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Britton's Birth Story, Part III


After my c-section, I had to lay in the recovery room with my nurse, Kim, for an hour. I still hadn't seen my new baby, and Landon was all the way on the other side of the labor and delivery ward with Britton as the nursery staff attempted to make her more stable after her difficult delivery. As I lay there, all I could do was sob and shake uncontrollably. My delivery had been anything but expected, and I was terrified about what was going on with my hour-old baby. 

At eleven o'clock that night (an hour after I came out of surgery), the neonatalogist who was directing Britton's treatment came into the recovery room and told me that Britton had been stabilized in the level II nursery. Britton was having trouble breathing because of the meconium that she'd aspirated, but the nursing staff had gotten her breathing under control enough to have me visit quickly.

Landon took this picture while I was in recovery and brought them to me so I could see our daughter.
Landon came down to escort me to the nursery, and I was wheeled in on my gurney to meet my daughter. Because of the epidural, I couldn't do much more than touch her little foot, but the nurses did get my gurney as close to her tiny bed so I could see her. She was so small and beautiful, and she looked exactly as I had imagined: she had a swatch of dark hair and my nose. I hated that I couldn't pick her up and hold her, but I knew that she and I had both gone through a difficult time, and we needed to rest. 

The nurses pushed me back to my room, and I saw my parents, Landon's parents, my sister, and Landon's brother for a few minutes before I passed out from exhaustion and my pain medication.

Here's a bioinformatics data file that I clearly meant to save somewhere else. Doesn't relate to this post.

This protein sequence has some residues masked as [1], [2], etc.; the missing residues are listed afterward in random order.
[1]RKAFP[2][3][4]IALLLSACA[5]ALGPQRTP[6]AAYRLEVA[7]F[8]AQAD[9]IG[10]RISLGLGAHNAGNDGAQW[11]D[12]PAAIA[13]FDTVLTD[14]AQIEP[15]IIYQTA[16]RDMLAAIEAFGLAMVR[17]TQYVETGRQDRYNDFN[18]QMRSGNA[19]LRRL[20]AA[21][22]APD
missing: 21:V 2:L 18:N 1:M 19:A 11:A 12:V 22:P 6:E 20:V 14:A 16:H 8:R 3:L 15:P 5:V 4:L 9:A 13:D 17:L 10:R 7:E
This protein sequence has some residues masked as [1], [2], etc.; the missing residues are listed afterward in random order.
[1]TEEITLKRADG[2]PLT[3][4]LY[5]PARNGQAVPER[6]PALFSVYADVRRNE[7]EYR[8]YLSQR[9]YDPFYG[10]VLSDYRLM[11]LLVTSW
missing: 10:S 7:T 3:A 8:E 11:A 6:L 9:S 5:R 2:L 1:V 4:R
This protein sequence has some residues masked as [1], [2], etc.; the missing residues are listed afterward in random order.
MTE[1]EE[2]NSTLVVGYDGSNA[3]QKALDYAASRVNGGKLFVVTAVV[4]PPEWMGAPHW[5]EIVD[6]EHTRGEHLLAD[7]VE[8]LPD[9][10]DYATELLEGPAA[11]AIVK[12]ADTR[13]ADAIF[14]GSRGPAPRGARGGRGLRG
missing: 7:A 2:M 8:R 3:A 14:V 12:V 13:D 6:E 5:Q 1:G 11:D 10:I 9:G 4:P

The next day, Thursday, Landon took me to the nursery so I could interact with Britton more. I even got to hold her for the first time!




I hated seeing all of the medical stuff that she had on her, but her breathing and oxygen saturation had to be monitored. She was doing really well until Thursday afternoon when my sister and mom came to visit; they both held her and her blood oxygen level plummeted. Because of that, Landon and I had to be very careful about overstimulating her during our nursery visits. 

By Friday, she was still having trouble regulating her breathing and oxygen level, and the nurses talked with us about the possibility of her staying in the hospital for several more days until those issues had been taken care of. I couldn't be discharged until late Saturday or Sunday, but the nursing staff ran us through their "Rest Easy" program, which would be available to us if Britton did have to stay extra days--through that program, Landon and I would have a room to ourselves for the duration of Britton's hospital stay for free. We were feeling optimistic that her medical issues would soon be over, and that we would be able to stay near her until the nursing staff was ready to send her home. 

Around four p.m. on Friday, I lay down for nap. Landon told me he was going to spend my nap time in the nursery with Britton, and I fell asleep comforted by the fact that Britton wouldn't be by herself for a little while.

I hadn't been asleep even an hour when I woke up to Landon shaking me. I knew as soon as I looked at him that something was very, very wrong. Landon choked back tears as he told me that Britton had taken a turn for the worse, and the neonatalogist on call was recommending an immediate transfer to a level III nursery at a local research hospital. Britton had been throwing up in the last hour, and the nursing staff was concerned because the vomit was green, which can be a sign of intestinal obstruction.

The neonatalogist came into my room to explain what needed to be done: Britton needed x-rays and tests done to determine if she had an obstruction. If she did, then she would be rushed into surgery to correct the obstruction, or she could risk dying. Needless to say, Landon and I were an absolute wreck.

In less than an hour, the pediatric ambulance from MUSC came to pick up Britton. She was wheeled into my room so that I could see her again before she was transferred. She looked so small in the transport incubator that they had her in, and I cried as I was allowed to hold her little hand. I gave Landon one more hug, and the two of them were rushed out of the room by the transport team.

Part IV here.